The odds that we're alone in the universe just got lower.
Scientists at the Neils Bohr Institute at Denmark's University of Copenhagen have used data gathered from NASA's Kepler telescope (which records information from 100,000 separate "dwarf" stars simultaneously) to conclude there are billions of planets in the Milky Way Galaxy that orbit stars in "habitable zones" and could therefore potentially host life.
Those habitable zones exist far enough away from their suns to avoid the scorching temperatures that would likely destroy any surface life, but close enough that liquid water could exist in quantities able to support organic life.
The science: Using data on fluctuations in stars' light from Kepler's 1,000 confirmed planets and 3,000 suspected others, the researchers analyzed the expected orbits of known stars to project the positions of others in their planetary systems.
"Many of the stars have planetary systems with two to six planets, but the stars could very well have more planets than those observable with the Kepler satellite, which is best suited for finding large planets that orbit relatively close to their stars," the team wrote in a statement.
The researchers were able to estimate how many planets exist in the habitable zones of other stars, on average, further out in the planetary systems. In total, they were able to determine around 228 planets existed in the 151 systems. Of those, they flagged 77 potential planets in 40 separate systems as priority targets for future Kepler research. Using these totals combined with existing Kepler data, the team concluded that each of the 151 planetary systems held an average of one to three planets in the habitable zone.
Applying this conclusion to the billions of stars in the Milky Way Galaxy, the scientists predict that billions of planets exist in such zones across our stellar neighborhood.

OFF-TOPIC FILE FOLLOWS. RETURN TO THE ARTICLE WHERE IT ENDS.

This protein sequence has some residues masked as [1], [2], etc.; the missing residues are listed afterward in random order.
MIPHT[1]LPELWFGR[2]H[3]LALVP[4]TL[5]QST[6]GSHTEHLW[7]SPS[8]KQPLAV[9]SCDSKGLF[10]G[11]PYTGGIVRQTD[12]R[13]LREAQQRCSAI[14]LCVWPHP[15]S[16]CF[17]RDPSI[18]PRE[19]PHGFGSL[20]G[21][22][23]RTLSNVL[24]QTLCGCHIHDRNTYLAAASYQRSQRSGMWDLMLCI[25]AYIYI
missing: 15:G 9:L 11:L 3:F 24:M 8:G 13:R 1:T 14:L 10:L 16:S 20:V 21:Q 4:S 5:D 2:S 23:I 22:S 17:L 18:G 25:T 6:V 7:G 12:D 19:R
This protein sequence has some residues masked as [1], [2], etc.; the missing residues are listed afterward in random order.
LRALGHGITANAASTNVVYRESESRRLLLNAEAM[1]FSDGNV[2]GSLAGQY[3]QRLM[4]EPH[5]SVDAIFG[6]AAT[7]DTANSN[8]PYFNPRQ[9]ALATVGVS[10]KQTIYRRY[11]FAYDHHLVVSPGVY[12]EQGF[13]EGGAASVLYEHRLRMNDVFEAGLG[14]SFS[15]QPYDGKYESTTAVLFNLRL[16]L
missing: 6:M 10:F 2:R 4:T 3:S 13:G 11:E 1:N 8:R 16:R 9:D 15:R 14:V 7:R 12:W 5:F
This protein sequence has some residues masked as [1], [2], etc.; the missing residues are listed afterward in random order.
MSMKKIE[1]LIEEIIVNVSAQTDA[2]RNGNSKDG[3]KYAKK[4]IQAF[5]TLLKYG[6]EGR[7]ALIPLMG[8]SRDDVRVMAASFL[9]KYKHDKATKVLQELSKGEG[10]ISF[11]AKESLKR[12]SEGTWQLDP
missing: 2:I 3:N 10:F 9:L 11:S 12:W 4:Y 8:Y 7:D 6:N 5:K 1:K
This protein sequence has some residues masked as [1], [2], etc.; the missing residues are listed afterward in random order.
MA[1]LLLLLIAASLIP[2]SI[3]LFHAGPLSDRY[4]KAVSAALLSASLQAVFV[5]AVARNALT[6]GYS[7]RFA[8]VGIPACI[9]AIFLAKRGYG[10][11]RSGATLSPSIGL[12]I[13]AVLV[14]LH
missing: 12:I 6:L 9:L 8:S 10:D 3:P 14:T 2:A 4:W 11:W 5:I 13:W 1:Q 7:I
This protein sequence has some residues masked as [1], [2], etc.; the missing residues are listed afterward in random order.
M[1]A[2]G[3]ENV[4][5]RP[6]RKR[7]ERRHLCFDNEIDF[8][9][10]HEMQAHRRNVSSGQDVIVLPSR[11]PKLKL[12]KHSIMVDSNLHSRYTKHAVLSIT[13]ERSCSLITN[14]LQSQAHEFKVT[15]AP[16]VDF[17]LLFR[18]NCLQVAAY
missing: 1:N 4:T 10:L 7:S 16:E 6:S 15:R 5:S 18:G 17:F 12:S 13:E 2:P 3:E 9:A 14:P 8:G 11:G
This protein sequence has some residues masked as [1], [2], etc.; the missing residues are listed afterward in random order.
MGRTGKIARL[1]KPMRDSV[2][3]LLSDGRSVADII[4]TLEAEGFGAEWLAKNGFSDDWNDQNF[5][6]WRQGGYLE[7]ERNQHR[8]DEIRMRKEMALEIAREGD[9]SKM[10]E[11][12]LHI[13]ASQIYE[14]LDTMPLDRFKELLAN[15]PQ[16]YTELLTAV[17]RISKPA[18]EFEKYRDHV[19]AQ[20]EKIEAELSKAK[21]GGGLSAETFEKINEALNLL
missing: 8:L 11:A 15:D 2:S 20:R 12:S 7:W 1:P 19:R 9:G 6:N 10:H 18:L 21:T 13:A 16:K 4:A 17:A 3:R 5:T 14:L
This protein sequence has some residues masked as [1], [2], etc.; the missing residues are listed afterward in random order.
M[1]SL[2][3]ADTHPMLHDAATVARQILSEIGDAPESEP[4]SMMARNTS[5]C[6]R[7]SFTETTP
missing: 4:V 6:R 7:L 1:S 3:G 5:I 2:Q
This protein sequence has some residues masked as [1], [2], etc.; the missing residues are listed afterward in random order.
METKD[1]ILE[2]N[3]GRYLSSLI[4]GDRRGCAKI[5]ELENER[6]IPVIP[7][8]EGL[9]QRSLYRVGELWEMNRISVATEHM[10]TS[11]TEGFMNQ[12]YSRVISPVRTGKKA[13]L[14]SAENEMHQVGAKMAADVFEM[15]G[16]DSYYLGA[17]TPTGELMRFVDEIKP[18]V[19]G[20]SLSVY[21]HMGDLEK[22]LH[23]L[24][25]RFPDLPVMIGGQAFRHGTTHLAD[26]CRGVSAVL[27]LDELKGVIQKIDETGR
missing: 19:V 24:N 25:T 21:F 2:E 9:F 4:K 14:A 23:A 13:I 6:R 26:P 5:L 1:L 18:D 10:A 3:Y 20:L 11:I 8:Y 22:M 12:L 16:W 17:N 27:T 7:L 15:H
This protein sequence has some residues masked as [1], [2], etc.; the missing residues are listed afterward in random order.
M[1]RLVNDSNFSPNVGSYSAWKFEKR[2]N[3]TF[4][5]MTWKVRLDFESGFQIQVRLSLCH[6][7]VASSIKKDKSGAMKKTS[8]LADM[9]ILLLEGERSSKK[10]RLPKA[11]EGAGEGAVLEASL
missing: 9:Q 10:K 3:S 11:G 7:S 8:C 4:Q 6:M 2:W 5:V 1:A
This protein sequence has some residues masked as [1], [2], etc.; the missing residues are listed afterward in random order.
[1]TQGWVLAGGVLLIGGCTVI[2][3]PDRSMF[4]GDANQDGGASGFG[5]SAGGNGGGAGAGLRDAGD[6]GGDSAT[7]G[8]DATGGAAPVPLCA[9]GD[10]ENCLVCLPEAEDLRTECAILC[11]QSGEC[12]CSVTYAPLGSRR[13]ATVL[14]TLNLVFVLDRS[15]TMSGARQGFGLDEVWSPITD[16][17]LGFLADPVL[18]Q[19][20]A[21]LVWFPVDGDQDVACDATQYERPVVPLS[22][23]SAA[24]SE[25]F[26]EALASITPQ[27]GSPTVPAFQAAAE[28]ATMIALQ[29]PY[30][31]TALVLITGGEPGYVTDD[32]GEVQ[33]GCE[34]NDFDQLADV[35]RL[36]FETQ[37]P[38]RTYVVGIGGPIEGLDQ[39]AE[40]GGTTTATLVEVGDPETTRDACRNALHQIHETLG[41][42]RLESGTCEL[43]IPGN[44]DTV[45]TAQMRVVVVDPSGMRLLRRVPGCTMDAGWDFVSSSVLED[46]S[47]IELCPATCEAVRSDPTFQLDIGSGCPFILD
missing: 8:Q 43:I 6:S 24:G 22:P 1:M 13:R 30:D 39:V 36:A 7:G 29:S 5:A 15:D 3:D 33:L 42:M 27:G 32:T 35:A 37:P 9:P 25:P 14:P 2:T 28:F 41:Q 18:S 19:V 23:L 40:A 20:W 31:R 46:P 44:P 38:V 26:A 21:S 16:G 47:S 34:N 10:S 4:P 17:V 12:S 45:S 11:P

Why you should care: This particular study offers little concrete help in the search for life. Scientists still have no physical evidence indicating that life exists anywhere outside of Earth. Depending on what further stellar expeditions discover, the galaxy might turn out to be teeming with complex organisms, have just a few planets barely supporting microbial life or be entirely barren.
But the research being done on exoplanets has begun to confirm that at the very least, there could be billions of worlds with conditions much like those of early Earth, in just the right position to hold large amounts of liquid water while avoiding the harsh conditions that mark worlds like Venus. This lecture from astronomer Laird M. Close of Steward Observatory, for example, discusses the implications of billions of potentially Earth-like worlds across the galaxy:
Future telescopes could even resolve light from such planets, which enable scientists to analyze foreign atmospheres for indications of a biosphere, such as oxygen and methane. Meanwhile, NASA and other space agencies are preparing or theorizing missions to strong candidates for other life-bearing worlds in our own solar system, such as Mars, Saturn's moon Enceladus or Jupiter's moon Europa.
If life is indeed common throughout our neighborhood of the galaxy, then it's possible scientists could find strong evidence of it within decades. Given the sheer statistics of the questions, with the billions and billions of planets out there with potential life, the numbers look better all the time.